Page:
In For Boeing, it not only represented the

In 2004, The Boeing Company Commercial Airplanes
division changed the aerospace market by introducing its newest airplane, the
787 Dreamliner.  Boeing leadership
referred to it as a “Game Changer” and as it was in many aspects.  For Boeing, it not only represented the
future of the commercial airplane market, but its newest airplane in over a
decade.   The 787 was ahead of its time
in many ways. First, it utilized new technologies and had a revolutionary new
design that incorporated a wing and primary structure that was over 50 percent carbon
fiber reinforced plastic (CFRP) materials. 
This resulted in a lighter, more fuel-efficient airplane that promised
passengers a more pleasant flying experience and airlines lower operating
costs. The commercial airplane market had wanted this kind of technological
leap for years as evidenced by its record orders discussed below.  Secondly, Boeing increased its reliance on
outsourcing to other companies. Nearly 50 Worldwide supplier/partners have some
type of design, manufacturing or supply responsibility for the 787.  Thirdly, In July 2011 Boeing tested fate and
made history by announcing it would manufacture and deliver 787’s in its new
facility in Charleston South Carolina. 
It became the only commercial airplane company to build and deliver
airplanes at multiple sites.  The
announcement sent huge political waves and widened an already divisive cultural
gap with the nearly 50,000 International Association of Machinist (IAM) union,
in Washington State and political law makers.

 

Statement of the Problem

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In 1996, Phil Condit, Boeings newest Chief
Executive Officer (CEO), presented a new and radical vision for The Boeing
Company.  The 2016 Vision;
as it was called, represented an entirely new direction: ‘People working
together as a global enterprise for aerospace leadership’ (The Boeing Company,
press release, 1998).  To become more of
a globally minded company, Condit identified three major competencies that
Boeing would pursue, large-scale
systems integration being one. To the aerospace community,
this meant Boeing was transforming its identity from a complete airplane
designer and manufacturer, which it had been in the past, into a master
planner, marketer and end-item assembler in the advanced age of aerospace and
business (Newhouse, 2007). 8 years and countless issues later, Boeing announced
the 787 airplane (The Boeing Company, press release, 2002), a super-efficient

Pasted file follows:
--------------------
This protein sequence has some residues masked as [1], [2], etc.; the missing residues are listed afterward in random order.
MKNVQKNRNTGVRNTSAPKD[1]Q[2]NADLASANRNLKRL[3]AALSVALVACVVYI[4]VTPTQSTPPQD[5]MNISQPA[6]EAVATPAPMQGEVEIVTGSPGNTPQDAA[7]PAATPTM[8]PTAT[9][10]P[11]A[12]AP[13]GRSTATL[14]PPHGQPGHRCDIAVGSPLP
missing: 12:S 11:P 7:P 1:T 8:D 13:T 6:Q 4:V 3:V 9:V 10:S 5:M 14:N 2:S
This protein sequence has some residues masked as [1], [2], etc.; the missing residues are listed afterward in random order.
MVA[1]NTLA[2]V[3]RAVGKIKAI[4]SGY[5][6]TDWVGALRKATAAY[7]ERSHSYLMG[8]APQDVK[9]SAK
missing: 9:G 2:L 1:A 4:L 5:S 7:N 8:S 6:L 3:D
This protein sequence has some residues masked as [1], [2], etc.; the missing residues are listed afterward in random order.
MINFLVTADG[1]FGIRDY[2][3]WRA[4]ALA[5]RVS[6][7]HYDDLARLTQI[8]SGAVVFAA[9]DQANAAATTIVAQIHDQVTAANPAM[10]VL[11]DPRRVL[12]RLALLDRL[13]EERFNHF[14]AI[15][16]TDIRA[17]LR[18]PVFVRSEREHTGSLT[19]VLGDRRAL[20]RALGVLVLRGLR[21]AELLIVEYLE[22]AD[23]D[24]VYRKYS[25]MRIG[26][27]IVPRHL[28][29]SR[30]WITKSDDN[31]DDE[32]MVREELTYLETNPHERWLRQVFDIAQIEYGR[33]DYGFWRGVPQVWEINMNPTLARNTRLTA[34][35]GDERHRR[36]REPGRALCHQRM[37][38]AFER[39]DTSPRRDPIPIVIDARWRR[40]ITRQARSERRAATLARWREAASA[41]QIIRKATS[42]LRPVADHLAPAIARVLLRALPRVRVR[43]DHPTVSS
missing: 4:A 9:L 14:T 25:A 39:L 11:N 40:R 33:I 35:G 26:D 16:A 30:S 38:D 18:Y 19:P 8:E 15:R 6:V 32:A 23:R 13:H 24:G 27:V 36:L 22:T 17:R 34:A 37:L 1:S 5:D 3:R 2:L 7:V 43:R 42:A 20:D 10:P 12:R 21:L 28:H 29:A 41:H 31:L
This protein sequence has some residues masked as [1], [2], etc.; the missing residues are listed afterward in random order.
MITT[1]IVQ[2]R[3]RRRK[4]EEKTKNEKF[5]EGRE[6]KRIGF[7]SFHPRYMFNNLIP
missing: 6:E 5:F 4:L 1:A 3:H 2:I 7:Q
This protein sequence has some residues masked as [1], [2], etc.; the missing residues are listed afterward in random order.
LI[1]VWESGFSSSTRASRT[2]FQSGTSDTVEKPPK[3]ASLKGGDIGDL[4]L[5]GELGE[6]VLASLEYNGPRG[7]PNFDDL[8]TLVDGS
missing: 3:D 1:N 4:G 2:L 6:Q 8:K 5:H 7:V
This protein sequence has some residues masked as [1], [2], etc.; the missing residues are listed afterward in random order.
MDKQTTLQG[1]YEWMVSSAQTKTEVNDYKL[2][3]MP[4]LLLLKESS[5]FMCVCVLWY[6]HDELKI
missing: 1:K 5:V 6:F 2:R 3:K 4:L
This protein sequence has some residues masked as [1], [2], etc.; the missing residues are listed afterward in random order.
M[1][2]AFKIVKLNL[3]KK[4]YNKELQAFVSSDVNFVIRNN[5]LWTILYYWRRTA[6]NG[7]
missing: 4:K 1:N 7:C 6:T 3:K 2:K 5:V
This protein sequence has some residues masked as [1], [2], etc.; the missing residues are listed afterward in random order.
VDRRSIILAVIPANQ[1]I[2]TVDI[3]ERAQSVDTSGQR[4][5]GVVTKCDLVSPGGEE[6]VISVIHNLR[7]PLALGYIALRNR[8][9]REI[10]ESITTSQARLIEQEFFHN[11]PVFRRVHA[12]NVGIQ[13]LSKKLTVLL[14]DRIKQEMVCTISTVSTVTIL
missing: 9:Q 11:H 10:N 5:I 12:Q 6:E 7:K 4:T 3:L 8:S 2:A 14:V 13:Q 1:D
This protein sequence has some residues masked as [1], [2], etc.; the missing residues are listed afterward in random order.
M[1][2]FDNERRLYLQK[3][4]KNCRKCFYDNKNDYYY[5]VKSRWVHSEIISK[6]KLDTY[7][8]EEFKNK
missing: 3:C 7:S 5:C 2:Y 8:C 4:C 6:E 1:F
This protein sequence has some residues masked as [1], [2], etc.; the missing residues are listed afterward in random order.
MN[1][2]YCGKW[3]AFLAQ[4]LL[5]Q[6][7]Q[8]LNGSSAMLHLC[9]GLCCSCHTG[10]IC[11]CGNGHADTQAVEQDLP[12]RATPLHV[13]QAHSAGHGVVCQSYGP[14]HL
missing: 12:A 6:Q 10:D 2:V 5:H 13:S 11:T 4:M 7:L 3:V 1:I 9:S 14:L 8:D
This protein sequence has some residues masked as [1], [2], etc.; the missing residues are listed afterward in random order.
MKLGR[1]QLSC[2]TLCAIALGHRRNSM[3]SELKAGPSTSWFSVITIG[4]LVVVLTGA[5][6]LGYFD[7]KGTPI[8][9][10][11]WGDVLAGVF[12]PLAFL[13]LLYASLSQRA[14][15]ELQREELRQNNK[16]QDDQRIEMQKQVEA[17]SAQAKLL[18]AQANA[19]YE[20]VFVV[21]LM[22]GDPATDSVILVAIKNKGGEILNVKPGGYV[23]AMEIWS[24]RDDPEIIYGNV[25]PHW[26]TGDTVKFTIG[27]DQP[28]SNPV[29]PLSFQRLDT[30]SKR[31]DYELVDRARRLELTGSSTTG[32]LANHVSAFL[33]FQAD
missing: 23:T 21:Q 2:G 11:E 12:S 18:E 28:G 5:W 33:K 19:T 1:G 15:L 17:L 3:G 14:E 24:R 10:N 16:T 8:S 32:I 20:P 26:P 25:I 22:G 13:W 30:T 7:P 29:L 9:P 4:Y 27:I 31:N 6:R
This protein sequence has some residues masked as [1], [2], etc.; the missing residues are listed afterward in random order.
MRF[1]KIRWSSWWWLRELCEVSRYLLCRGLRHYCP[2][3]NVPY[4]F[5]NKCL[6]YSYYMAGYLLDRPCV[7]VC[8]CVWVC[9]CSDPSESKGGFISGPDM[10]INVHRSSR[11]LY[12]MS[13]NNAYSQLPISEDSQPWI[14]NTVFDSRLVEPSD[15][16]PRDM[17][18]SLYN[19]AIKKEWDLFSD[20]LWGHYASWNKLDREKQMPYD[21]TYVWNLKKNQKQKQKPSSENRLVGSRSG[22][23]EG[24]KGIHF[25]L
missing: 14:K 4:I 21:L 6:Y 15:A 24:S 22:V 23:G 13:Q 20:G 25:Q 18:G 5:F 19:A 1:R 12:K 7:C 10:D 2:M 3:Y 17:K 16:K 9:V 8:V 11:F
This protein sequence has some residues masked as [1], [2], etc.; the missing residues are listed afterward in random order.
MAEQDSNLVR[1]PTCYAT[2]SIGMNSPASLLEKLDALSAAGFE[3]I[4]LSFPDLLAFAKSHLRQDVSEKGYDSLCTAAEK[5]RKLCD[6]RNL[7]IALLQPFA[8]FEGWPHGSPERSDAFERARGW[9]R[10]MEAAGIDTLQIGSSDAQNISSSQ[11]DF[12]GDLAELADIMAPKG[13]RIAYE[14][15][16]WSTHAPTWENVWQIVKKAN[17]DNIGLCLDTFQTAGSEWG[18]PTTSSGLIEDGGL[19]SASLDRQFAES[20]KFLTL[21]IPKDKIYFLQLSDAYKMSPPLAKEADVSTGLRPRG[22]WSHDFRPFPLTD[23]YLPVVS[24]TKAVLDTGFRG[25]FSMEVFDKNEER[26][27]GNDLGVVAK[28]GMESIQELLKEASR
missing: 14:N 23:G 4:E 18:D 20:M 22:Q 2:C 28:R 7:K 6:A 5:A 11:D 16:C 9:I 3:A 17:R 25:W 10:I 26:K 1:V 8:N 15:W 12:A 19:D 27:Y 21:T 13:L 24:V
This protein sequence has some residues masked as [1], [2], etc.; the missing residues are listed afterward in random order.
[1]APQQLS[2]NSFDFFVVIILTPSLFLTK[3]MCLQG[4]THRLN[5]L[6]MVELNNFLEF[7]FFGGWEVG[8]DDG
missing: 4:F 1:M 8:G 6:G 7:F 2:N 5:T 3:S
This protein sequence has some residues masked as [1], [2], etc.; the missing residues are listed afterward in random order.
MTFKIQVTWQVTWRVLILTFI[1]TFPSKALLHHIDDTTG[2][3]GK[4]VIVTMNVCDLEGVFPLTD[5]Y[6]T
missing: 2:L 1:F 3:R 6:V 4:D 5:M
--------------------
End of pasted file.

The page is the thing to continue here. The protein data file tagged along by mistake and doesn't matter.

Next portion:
plane that could fly as fast as any commercial airplanes, a major breakthrough
for the aviation industry (Kotha and Nolan, 2005).

*Insert advances*

A few years prior, in 2000, Airbus
announced the commercial launch of the A380 super-jumbo, and by 2003 Airbus
succeeded Boeing as the world’s largest builder of commercial airplanes for the
first time (Taylor, 2003). Boeing had its proverbial back against the wall and
had to make a large and difficult decision on the future path of the
company.  Given such concerns, the
flawless execution of the 787 program was a competitive necessity

Since the introduction of
the 787 Dreamliner, the aircraft manufacturing industry has become a globally-centric
industry that is more heavily reliant upon global suppliers and
manufactures.  The cohesion of suppliers
and partners with Boeing was paramount with implementing sound lean
manufacturing principals, quality design and repeatable processes that promote
a Just in Time (JIT) supply stream. Billions of dollars and countless working
partnerships were forged in the development and delivery of the 787.  The 787 was born out of the global market
need for efficiency and the idea of a point-to-point theory of airline
operations as opposed to hub and spoke operations. **Insert Tier 1 suppliers**

  Airbus, Boeings fiercest and only main
competitor in the twin isle market offered its answer, the A320NEO. The need to increase production
rates and import a quality product from suppliers and partners has never been
greater with the 1000+ backlog of 787’s on order.  The program has been plagued by numerous
production and delivery delays all the while wearing on patiently waiting
customers.    

.    Due to the increased pressure to deliver
airplanes and constant competition with rival airplane maker Airbus, the 787
program experienced increased airplane production rates requiring on time
delivery by suppliers.  In December 2014,
the first delivery of a Boeing 787 Dreamliner to American Airlines slipped into
fiscal year 2015 because of late seat delivery to the final assembly location.  The following January, the seat supplier
claimed the situation had improved, but the difficulties facing its seats
business were lasting longer than expected and would impact its fiscal
first-half results (Hepher & Scott 2015). 

  **INSERT
DELIVERY ISSUES CHART**

In little over a year, the production line in Everett
had increased rate production from 5 airplanes per month to 10 with future
ramp-ups coming to keep up with the growing backlog of orders.  The lack of a complete airplane build prior
to production milestones and delayed delivery by suppliers had substantial cost
impacts to the program.   Late deliveries
caused significant disruptions to the company’s production schedule.  Unsuitable options faced management to catch
up on the delay: it would imply paying staff for overtime, paying a premium for
faster shipping, or to deliver the end product late. The first two options
decreased net profit margins and the third negatively impacted customer
satisfaction and future orders (Sourcing Decisions’ 2015). 

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